Passing notes used to be complicated. A furtive glance across home room. The quick, deliberate movement that thrusts a folded piece of paper into the hands of another.
Now, thanks to new wireless gadgets aimed at the preteen set, old-fashioned note-passing has gone high tech.
A wave of wireless communications devices aimed at preteens has entered retail stores, allowing children to beam text or voice messages to others carrying similar devices.
The hand-held Laser Chat, for example, beams digital voice messages up to 40 feet, and the digital organizer and diary called Get Mail allows children to exchange "secret" text messages through plastic cards inserted into the device.
Then there's the Cybiko. Think Game Boy meets Palm Pilot, and throw in a little walkie-talkie with a wireless twist. The device allows kids to electronically chat, send e-mail, organize schedules, or play games with other Cybiko users.
"Passing notes is big. We know that -- whether you're passing them electronically, or you're beeping someone, or you're sending a note flying through a spitball," said Allison Druin, a professor at the University of Maryland at College Park who studies the impact of technology on children.
"Among kids, the instant-messaging thing is huge," according to Jeremy Schwartz, a senior analyst with Forrester Research, a technology research firm based in Cambridge, Mass. "Tying into those kinds of things by toy manufacturers is something that I would suspect is going to do quite well."
Many of the devices focus on the preteen, or "tween" market, which can range from 8 or 9 years old through early teen-age years.
"These kids are very tech-savvy. I think most of these kids have grown up with PCs in their homes," Schwartz said. "Most kids, they listen to music while they watch TV, while they surf the Internet. They're doing all these things in parallel."
The devices themselves are no mere toys. They use a variety of technologies available in high-tech products for adults, including infrared technology, digital recording, and high frequency digital transmitters.
Tiger Electronics, a division of the toy manufacturer Hasbro, will debut several wireless communications devices for kids in the next few months.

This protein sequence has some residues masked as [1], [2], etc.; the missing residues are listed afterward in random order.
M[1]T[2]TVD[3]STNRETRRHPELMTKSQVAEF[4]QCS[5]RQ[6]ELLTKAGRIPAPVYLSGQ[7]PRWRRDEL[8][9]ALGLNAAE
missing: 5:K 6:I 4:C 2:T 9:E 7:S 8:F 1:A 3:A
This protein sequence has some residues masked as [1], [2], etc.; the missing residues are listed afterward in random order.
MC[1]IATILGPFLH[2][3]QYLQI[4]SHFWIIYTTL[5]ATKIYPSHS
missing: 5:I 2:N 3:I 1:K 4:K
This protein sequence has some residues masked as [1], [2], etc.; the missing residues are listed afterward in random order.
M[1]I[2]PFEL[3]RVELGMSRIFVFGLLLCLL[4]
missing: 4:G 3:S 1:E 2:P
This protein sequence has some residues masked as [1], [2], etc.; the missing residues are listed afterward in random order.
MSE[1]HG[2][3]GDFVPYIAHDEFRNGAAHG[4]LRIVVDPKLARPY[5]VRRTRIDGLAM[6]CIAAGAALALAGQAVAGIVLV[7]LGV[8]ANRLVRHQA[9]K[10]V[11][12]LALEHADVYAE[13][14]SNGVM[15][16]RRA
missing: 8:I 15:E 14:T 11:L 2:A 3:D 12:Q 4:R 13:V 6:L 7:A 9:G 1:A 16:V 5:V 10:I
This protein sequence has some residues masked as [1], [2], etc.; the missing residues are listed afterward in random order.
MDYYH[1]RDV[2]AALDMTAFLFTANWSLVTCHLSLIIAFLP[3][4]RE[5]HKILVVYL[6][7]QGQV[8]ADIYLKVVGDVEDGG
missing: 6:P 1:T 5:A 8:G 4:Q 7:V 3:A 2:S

The company produces Get Mail and plans to release Lightning Mail late this fall.
Children can use Lightning Mail to send e-mail messages by plugging the device into a telephone jack.
The units, expected to cost about $80, also will enable users to wirelessly send messages to other Lightning Mail devices within a 50-foot range.
Toy manufacturers note that they are targeting girls who traditionally haven't always embraced technology.
"Girls have a tendency to shy away a little bit more from technology. Boys seem to get into it a little bit earlier," said Patti Saitow, vice president of marketing for Radica, USA, a Dallas-based company that makes a brand of products called Girl Tech. The line was founded in an effort to make technology fun for girls.
Laser Chat, a Girl Tech gadget, is targeted at girls ages 8 and up. The device, which sells for $14.99 and looks like a sleek, pink-and-silver cell phone with blue buttons, allows users to record a voice message up to 10 seconds long, and then beam the message to another unit.
The digital voice recording is a bit scratchy. Volume can be controlled through a whisper playback mode. Perhaps the product's greatest limitation is that in order to transmit the messages via infrared technology, the two units must be aimed almost exactly in line with each other, with no impediments.
Cybiko, however, uses a high frequency digital transmitter to send messages up to 150 feet indoors and 300 feet outdoors. A self-described wireless "intertainment" system for $129, it comes in translucent purple, yellow, gray and clear.
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